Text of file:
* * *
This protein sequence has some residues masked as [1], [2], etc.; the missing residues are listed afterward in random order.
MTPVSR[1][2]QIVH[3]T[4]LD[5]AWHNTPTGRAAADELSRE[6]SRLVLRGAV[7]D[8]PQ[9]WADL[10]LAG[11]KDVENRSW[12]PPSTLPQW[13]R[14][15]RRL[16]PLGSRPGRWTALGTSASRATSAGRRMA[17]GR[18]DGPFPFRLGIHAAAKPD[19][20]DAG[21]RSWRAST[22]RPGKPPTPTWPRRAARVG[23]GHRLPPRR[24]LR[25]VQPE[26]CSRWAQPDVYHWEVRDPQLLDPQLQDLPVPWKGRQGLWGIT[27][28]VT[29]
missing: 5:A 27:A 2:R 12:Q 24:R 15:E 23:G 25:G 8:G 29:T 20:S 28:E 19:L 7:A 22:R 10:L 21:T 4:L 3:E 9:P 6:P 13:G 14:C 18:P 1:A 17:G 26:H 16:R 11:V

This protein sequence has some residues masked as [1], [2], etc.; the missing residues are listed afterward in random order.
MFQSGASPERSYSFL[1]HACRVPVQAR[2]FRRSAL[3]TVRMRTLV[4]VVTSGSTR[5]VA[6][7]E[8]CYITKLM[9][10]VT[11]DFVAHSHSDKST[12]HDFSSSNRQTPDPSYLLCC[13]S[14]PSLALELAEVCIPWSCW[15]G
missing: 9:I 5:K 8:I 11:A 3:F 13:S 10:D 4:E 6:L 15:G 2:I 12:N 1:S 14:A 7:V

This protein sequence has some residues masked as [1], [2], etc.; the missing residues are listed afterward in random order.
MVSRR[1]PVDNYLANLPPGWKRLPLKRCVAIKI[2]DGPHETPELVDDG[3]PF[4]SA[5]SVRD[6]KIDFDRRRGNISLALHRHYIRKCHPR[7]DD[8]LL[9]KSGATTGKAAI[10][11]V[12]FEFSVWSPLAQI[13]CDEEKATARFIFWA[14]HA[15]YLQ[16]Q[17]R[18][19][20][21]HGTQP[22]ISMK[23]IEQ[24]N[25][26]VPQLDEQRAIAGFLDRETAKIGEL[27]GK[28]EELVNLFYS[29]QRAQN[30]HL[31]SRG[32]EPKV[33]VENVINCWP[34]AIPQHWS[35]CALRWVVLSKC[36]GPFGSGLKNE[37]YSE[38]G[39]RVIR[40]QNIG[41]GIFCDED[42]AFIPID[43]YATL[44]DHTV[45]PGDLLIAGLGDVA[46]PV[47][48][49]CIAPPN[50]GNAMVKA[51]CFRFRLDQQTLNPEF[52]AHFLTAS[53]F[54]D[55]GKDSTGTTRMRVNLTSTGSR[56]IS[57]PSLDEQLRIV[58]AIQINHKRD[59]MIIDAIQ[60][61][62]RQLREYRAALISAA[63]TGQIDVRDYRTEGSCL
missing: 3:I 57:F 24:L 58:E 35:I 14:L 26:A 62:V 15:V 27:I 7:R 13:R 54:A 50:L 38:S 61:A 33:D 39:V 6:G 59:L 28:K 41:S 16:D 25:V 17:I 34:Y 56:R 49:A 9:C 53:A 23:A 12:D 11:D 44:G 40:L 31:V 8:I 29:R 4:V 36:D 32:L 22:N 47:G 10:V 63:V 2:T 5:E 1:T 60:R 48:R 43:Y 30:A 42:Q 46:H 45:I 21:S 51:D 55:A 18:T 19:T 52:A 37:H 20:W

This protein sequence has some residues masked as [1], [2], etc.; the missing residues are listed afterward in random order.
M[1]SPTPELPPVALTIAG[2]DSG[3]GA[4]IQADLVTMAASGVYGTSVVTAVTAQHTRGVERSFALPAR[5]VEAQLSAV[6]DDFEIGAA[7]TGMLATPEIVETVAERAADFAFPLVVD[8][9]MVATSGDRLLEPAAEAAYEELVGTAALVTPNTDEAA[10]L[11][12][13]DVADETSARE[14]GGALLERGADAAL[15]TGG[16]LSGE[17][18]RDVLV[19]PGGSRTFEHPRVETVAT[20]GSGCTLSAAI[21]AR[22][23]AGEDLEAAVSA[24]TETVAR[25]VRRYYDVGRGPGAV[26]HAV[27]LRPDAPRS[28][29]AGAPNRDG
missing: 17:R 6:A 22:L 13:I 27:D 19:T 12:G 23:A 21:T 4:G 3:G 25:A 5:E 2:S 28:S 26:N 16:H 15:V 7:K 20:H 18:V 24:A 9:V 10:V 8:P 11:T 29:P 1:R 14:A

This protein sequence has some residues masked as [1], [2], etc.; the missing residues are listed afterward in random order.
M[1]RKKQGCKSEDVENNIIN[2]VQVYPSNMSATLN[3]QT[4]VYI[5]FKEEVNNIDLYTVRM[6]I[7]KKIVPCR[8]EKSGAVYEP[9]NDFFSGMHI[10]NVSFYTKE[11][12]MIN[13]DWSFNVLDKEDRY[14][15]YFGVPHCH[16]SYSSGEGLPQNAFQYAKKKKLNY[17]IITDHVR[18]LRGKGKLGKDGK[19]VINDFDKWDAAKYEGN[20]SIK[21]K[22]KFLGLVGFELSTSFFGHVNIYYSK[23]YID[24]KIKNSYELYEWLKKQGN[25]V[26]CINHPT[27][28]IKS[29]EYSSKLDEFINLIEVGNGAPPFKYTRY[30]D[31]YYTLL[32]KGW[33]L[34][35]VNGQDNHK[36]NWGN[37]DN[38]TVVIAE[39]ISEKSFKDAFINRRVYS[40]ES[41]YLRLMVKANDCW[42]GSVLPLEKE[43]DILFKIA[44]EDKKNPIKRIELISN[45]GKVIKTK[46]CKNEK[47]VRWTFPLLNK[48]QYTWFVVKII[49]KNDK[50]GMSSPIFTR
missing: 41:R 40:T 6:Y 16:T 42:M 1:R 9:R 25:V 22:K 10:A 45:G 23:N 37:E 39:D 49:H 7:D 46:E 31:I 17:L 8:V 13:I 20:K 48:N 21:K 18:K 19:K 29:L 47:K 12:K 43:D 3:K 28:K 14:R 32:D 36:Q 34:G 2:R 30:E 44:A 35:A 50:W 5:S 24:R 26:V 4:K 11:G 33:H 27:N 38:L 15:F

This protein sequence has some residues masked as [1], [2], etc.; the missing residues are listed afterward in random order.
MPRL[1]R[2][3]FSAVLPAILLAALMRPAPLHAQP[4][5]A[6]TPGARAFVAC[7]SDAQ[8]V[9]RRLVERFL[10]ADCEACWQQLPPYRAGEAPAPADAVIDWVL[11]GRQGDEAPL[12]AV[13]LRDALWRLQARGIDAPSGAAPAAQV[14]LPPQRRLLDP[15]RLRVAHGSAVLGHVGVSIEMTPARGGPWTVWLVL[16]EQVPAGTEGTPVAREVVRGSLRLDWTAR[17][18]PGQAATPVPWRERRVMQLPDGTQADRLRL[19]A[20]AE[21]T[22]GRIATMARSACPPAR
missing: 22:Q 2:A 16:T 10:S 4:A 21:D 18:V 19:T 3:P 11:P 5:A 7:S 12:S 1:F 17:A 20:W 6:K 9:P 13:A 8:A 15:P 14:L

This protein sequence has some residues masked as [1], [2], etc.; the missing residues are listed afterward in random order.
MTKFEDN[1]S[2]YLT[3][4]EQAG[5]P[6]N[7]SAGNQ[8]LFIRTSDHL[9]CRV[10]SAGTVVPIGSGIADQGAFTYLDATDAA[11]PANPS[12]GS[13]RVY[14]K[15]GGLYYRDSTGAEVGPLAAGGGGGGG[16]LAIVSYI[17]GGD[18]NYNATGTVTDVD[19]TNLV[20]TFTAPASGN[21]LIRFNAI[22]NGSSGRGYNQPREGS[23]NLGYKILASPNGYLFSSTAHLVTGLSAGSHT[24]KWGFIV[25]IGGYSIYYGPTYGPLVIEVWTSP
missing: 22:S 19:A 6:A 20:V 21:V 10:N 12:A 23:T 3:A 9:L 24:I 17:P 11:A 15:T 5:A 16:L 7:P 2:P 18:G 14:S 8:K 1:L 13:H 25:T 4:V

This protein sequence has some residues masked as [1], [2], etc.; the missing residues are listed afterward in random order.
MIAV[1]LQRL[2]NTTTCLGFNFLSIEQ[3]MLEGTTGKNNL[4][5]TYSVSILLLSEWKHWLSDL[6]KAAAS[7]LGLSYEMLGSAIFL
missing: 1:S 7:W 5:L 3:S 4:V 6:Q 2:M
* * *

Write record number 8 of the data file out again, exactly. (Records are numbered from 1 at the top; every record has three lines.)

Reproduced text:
This protein sequence has some residues masked as [1], [2], etc.; the missing residues are listed afterward in random order.
MIAV[1]LQRL[2]NTTTCLGFNFLSIEQ[3]MLEGTTGKNNL[4][5]TYSVSILLLSEWKHWLSDL[6]KAAAS[7]LGLSYEMLGSAIFL
missing: 1:S 7:W 5:L 3:S 4:V 6:Q 2:M